Take Control of your Mac’s Startup Process
Starting up your Mac is usually just a matter of pressing the power button and waiting for the login screen or the desktop to appear. But once in a while, you might want something different to happen when you start your Mac.
Startup Key Shortcuts
Using startup key shortcuts allows you to change the default behavior of your Mac when starting up. You can enter special modes, such as Safe mode or Single-User mode, both of which are special troubleshooting environments.
Or you can use startup shortcuts to select a boot device other than the default startup drive you usually use. Of course, there are many other startup shortcuts, and we’ve gathered them all here.
Using a Wired Keyboard
if you’re using a wired keyboard, you should use the keyboard shortcut combinations immediately after pressing the Mac’s power switch, or, if you used the Restart command, after the Mac’s power light goes out or the display goes black.
If you’re having problems with your Mac and are using the startup keyboard shortcuts to assist in troubleshooting, I strongly recommend using a wired keyboard to eliminate any Bluetooth problems that may prevent the Mac from recognizing the use of keyboard shortcuts. Any USB keyboard will work in this role; it doesn’t need to be an Apple keyboard. If you’re using a Windows keyboard, the article Windows Keyboard Equivalents for the Mac’s Special Keys can be helpful in figuring out the proper keys to use.
Using a Wireless Keyboard
If you’re using a wireless keyboard, wait until you hear the startup sound, then immediately use the keyboard shortcut. If you hold down a key on your wireless keyboard before you hear the startup chimes, your Mac won’t correctly register the key you’re holding down, and will likely boot up normally.
- Hold the ‘x’ key during startup. This will force the Mac to boot from OS X or macOS, no matter which disk is specified as the startup disk. You may find this useful if you have your Mac set to boot to a non-Mac OS volume, such as Windows or Linux. In some cases, an alternate OS may prevent the Mac’s normal boot manager from running.
- Hold the ‘c’ key during startup to boot from a bootable CD or DVD, or USB Flash drive. If you have created a bootable Mac OS installer on a flash drive, this is an easy way to boot from the installer.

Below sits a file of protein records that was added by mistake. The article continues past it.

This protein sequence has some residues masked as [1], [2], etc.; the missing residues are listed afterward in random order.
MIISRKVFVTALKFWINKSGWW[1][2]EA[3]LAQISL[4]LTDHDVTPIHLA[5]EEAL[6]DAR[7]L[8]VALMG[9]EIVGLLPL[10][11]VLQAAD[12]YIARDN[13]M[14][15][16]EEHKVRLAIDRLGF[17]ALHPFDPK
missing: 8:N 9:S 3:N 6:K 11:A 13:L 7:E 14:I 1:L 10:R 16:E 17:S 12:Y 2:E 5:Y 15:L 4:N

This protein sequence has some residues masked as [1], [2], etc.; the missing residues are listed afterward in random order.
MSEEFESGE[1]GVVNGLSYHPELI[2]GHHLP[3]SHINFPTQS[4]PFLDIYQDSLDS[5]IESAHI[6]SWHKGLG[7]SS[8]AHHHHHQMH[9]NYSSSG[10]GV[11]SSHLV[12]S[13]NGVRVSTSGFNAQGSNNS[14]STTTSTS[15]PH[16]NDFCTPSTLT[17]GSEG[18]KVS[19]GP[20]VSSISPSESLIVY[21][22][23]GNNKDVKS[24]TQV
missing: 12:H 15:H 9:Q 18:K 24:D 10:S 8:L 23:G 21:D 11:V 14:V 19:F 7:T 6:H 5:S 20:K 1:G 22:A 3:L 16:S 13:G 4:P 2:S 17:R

- Hold the ‘n’ key during startup to boot from a networked computer that has a NetBoot volume. NetBoot volumes can be created with OS X or macOS Server, allowing you to boot from, install the Mac OS, or restore the Mac OS from the server on your local network.
- Hold the option + ‘n’ key to boot from the NetBoot default startup volume.
- Hold the ‘t’ key during startup to boot in Target Disk Mode. This mode lets you use any Mac with a FireWire or Thunderbolt port as the source for your bootup system.
- Hold the ‘d’ key during startup. Boot up using the AHT (Apple Hardware Test), or Apple Diagnostics.
- Hold the option + ‘d’ key during startup. Boot up using the AHT over the Internet, or Apple Diagnostics over the Internet.
- Hold the option key during startup. The Mac OS startup manager will appear, allowing you to select a disk to boot from. The startup manager will search all of the volumes connected to your Mac and display those that have a bootable operating system available on them.
- Hold the shift key during startup. This will boot your computer in Safe Mode. Safe Mode disables login items and non-essential kernel extensions from starting up.
- Hold the command (⌘) + r keys during startup. This will cause your Mac to use the Recovery HD partition, which will allow you to restore the Mac OS, or use various utilities to troubleshoot your Mac.
- Hold the Command (⌘) + Option + ‘r’ during startup. Your Mac will boot from the Internet using Apple servers. A specialized version of the Mac OS will be run that includes a small suite of utilities, including Disk Utility, and the ability to download and install the Mac OS, or to restore from a Time Machine backup
- Hold Command (⌘) + ‘v’ during startup The command key is the key with the cloverleaf symbol. This shortcut will boot your Mac in Verbose Mode, with a descriptive text sent to the display during the startup process.
- Hold Command (⌘) + ‘s’ during startup. This shortcut will boot your Mac in Single-User Mode, a special mode used for troubleshooting and repairing complex hard drive issues.
- Hold down the mouse’s primary key during startup. On a two- or three-button mouse, the primary key is usually the left button. This shortcut will eject a CD or DVD from the optical drive.
- Hold Command (⌘) + Option + ‘p’ + ‘r’ during startup. This zaps the PRAM(Parameter RAM), an option that long-time Mac users will remember. Press and hold the key combination until you hear the second set of chimes. Zapping the PRAM returns it to its default configuration for display and video settings, time and date settings, speaker volume, and DVD region settings.